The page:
2017 AIA Awards - Architecture
Spanning seven years, this $230 million project concentrated on three goals: renovating, reorganizing, and repurposing 167,000 square feet of the non-performance venues at the New York City national historic site.
Focusing on the north and south towers, which were added to Carnegie Hall in 1894 and 1897, the project saw the creation of a music education wing, expanded backstage space, consolidated administrative offices, a new roof terrace, and façade lighting to better display the landmark.
Supporting the hall’s education and community programing, the new wing consists of 24 acoustically attuned music rooms that vary in size to accommodate a range of needs, from full ensembles to solo practice. To accommodate the rooms, the architects carefully excised structural columns and floor slabs. The new practice spaces were constructed as rooms within rooms and feature floating floors, ceilings hung from spring isolators, and double glass walls that help reduce street noise.
After raising the 125-year-old roof, administrative offices have been tucked into the two floors above Stern Auditorium, the hall’s grand 2,800-seat performance space. The top administrative floor, on the mezzanine level, is surrounded by windows that flood the space with natural light. Adding a touch of drama, steel roof trusses supporting the 1891 mansard roof were exposed.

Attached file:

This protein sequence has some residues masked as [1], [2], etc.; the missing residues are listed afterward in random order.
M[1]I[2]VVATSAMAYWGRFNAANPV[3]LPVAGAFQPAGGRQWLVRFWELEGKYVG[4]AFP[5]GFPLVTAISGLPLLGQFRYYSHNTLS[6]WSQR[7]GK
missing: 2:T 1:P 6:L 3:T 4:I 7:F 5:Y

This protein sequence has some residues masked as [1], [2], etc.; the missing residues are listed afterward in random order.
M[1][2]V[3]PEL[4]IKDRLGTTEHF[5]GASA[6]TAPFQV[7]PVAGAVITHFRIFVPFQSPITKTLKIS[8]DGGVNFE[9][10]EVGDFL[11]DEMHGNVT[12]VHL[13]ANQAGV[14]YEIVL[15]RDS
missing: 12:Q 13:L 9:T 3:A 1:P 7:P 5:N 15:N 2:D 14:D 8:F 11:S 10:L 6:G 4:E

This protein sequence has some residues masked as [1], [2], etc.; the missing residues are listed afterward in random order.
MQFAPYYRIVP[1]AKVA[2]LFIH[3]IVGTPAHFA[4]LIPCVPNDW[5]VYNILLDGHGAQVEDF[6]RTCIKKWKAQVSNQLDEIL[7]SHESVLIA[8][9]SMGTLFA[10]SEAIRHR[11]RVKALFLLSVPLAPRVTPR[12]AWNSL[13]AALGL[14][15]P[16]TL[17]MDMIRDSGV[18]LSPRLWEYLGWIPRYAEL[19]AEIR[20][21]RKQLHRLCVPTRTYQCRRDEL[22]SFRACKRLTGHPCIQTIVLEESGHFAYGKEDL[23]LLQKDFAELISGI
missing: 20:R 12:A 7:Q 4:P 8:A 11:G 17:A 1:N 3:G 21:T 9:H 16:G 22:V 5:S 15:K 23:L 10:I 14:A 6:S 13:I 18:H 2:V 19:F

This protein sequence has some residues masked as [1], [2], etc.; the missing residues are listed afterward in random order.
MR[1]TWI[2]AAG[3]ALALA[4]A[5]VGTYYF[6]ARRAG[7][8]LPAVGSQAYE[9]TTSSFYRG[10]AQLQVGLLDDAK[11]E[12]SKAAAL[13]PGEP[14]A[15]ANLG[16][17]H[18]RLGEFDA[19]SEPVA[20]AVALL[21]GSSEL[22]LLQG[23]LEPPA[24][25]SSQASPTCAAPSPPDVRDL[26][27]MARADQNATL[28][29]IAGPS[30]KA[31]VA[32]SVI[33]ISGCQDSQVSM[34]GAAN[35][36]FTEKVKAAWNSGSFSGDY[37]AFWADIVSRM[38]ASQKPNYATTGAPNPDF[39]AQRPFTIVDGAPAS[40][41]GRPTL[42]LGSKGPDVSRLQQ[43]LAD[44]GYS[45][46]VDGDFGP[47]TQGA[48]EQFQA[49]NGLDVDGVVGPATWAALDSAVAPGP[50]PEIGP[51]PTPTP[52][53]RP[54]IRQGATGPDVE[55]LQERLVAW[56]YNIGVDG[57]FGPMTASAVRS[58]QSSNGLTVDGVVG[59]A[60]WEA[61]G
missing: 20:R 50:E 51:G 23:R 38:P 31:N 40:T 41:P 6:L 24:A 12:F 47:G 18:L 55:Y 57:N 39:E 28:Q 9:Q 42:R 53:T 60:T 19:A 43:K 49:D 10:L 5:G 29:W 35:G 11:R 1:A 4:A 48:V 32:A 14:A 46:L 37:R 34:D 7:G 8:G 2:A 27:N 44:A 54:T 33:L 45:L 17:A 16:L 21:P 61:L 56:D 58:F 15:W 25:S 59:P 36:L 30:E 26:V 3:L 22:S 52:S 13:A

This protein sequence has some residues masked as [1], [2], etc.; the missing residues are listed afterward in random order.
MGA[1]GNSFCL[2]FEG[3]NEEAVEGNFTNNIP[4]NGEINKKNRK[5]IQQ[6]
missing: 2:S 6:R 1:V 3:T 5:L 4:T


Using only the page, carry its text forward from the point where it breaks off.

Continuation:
Finally realizing a feature originally envisioned in 1892, the newly landscaped ninth-floor roof terrace became possible only after substantial reinforcement to the steel trusses beneath it. A new space to gather before and after events and activities, it’s dotted with skylights that provide even more daylight to the administrative offices below.
Despite challenges facing sustainable intent due to its landmark status and urban setting, this project was awarded LEED Silver, making Carnegie Hall one of the oldest and most notable U.S. buildings in earning that distinction.